1 Kings 11:1-43

Daybreak for Students

1 Kings 11:1-43

1 Kings 11
And Solomon did evil in the sight of the Lord, and went not fully after the Lord, as did David his father. — 1 Kings 11:6

As an owner of a construction business, sometimes I face the challenge of finding reliable employees. One young man approached me about work, and I agreed to give him a try. For a while, he did well. He had experience and a good understanding of what we were trying to accomplish. He would do whatever I asked, and he worked hard. However, after a time, he started arriving late for work. As the days passed, he showed up later and later. More than once, I warned him that his job was in jeopardy if he continued this trend. For a few days, his punctuality would improve, but then he would slip back until, sometimes, he was an hour and a half late. Finally, although I knew he had a wife and child to support, I felt I had bent as far as I could, and I had to let him go.

Sadly, an unwise choice or act of disobedience can quickly negate all the good that has been done beforehand. If another employer had contacted me for a work reference for this man, I could have mentioned all the good things about him. However, along with those it would have been necessary to add, “but he can’t get to work on time.”

Our text begins with a small phrase that causes alarm: “But king Solomon . . .” Following those words, we find something that reversed what might have been good for Solomon. By marrying hundreds of women from surrounding nations with false religions, he did exactly what God had said not to do. These women captured his heart and led him down a road that, earlier, he would never have taken. He added something on his resume that was not there before: disobedience, and disobedience cost him God’s favor.

This account has a tragic ending. It illustrates that, as important as a good start is, a good finish is even more important. It will do nothing for us if we eventually decide to do things our own way. If we continue to faithfully follow the Lord, we can avoid any discrediting items on the “resumes” of our lives. May God help us realize that details do matter, and we can retain God’s best if we simply continue to obey Him.


Chapters 2-10 of 1 Kings tell about Solomon’s carefulness in building the Temple, and how God’s Spirit filled the Temple so powerfully at its dedication. Those chapters speak of Solomon’s humility and his God-given wisdom that amazed so many who traveled to hear his words. His untold wealth and the respect the surrounding nations had for him are noted.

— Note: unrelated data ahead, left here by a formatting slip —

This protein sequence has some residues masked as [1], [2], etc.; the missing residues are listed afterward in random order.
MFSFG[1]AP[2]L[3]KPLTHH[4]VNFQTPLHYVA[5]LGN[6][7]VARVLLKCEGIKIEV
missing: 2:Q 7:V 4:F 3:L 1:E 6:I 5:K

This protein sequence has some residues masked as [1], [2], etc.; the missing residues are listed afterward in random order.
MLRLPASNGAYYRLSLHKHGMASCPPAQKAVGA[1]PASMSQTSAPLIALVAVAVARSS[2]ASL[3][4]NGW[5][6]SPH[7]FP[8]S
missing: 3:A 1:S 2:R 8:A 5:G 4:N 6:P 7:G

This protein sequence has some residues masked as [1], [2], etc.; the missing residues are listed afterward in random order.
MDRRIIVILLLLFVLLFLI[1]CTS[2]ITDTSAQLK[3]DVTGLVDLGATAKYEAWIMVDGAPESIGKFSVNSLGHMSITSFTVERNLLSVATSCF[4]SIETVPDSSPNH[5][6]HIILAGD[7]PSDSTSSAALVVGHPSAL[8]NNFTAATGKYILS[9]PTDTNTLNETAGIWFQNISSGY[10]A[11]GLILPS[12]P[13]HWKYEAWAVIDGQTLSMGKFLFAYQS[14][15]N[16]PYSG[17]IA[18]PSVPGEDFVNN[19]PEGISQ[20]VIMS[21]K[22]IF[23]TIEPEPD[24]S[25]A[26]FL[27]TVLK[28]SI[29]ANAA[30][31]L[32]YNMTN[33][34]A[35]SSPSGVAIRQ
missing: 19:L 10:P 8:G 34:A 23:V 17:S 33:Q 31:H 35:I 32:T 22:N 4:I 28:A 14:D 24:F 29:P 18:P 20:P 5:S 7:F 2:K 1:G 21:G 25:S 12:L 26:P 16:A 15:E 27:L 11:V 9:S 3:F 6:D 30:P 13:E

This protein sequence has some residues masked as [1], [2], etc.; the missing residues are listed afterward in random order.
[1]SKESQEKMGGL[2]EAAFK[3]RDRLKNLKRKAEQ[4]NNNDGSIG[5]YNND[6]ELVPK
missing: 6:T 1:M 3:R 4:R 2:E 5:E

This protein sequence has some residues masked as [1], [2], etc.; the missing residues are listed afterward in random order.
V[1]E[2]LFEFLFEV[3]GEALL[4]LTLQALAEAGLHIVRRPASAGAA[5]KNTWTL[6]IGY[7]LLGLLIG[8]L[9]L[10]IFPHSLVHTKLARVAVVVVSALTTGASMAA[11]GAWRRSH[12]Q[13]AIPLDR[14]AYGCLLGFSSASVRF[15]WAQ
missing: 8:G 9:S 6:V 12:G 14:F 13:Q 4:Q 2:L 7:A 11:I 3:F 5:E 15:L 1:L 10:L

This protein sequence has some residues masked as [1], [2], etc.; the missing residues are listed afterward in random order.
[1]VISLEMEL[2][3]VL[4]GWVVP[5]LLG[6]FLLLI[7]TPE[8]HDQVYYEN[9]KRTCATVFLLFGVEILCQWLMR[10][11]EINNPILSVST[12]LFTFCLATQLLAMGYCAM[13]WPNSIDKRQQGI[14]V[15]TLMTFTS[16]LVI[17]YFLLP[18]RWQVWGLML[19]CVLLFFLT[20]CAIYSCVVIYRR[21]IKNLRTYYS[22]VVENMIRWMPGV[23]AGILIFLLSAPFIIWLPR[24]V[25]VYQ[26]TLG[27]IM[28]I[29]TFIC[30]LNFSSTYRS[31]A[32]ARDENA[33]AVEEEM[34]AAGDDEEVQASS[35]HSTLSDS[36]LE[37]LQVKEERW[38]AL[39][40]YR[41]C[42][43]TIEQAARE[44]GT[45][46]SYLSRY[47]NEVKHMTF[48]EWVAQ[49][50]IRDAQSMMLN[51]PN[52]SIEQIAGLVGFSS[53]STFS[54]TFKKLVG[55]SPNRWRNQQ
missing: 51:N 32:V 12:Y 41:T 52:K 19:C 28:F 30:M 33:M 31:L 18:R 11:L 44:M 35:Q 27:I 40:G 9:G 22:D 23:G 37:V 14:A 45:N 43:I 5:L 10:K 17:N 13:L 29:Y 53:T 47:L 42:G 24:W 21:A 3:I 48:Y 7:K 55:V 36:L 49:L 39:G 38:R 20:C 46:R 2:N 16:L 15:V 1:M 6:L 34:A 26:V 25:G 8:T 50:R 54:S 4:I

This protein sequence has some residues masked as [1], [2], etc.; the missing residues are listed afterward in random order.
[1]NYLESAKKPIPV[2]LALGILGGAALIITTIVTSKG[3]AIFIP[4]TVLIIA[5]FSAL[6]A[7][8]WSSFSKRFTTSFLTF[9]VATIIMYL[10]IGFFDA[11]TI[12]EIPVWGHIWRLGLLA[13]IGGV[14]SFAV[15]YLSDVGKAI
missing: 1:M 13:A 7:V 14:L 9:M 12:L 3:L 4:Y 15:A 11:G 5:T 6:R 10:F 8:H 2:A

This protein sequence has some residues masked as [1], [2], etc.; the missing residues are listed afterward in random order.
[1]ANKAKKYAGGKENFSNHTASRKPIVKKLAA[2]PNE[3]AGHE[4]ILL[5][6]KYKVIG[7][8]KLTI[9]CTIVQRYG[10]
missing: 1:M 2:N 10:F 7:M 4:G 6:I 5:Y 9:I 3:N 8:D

In chapter 11 the story changes. Solomon’s glorious reign was clouded by a great mistake — his marriage to hundreds of women from other nations. The text tells us that he clave to these in love. Many of these women (700 wives and 300 concubines, according to 1 Kings 11:3) were idolaters, and for them he built heathen temples and altars, allowing into Israel’s kingdom religious practices that his father David had tried so hard to suppress. Though Solomon had known and benefited from God’s approval in his life, his heart was swayed by his many marriages and associations, and he chose to honor their desires rather than please God (11:3-8). Verse 6 says that Solomon “did evil in the sight of the Lord, and went not fully after the Lord.” God’s warning regarding heathen marriages is in verse 2.

Although polygamy (marrying more than one woman) occurred under the Law of Moses, it was contrary to God’s plan for marriage. In Deuteronomy 17:17, kings were commanded not to marry a great number of wives. Solomon however did as the other nations and married numerous wives for political alliance and prestige.

The text mentions some of the false gods that Solomon turned to: Ashtoreth, Chemosh, and Molech (11:5, 7). Ashtoreth (Ishtar is possibly the same god) was considered the goddess of love and fertility, the giver of life, and was worshiped throughout the region of Palestine. Chemosh was the national god of the Moabites. Some think that perhaps Chemosh and Molech were the same god. Molech was the national god of the Ammonites, and children were sacrificed in his worship. Solomon courted disaster in his decision to allow the worship of these strange gods, bringing an end to his reign and contaminating Israel’s worship of the true God. (See “Pagan Gods” supplement.)


(Hannah’s Bible Outlines - Used by permission per WORDsearch)
I.   The reign of Solomon
    G.   The apostasy of Solomon (11:1-40)
           1.   The polygamy and idolatry of Solomon (11:1-8)
           2.   The anger of Jehovah (11:9-13)
           3.   The chastisement of Jehovah (11:14-40)
                 a.   The rise of Hadad, the Edomite (11:14-22)
                 b.   The rise of Rezon of Syria (11:23-25)
                 c.   The rise of Jeroboam (11:26-40)
    H.   The death of Solomon (11:41-43)


  1. God told Jeroboam that He would take ten tribes from the hand of Solomon’s son, and thus the kingdom would be divided. Why did God not take all twelve tribes from Rehoboam? 

  2. How was it that the wisest man who ever lived could not follow his own advice?

  3. Perhaps you remember a time when it was hard to follow your own advice. How can we be sure that we act with wisdom? 


Wisdom must be applied in order for it to help us. We may have knowledge, but we must put it to use in order to benefit from it.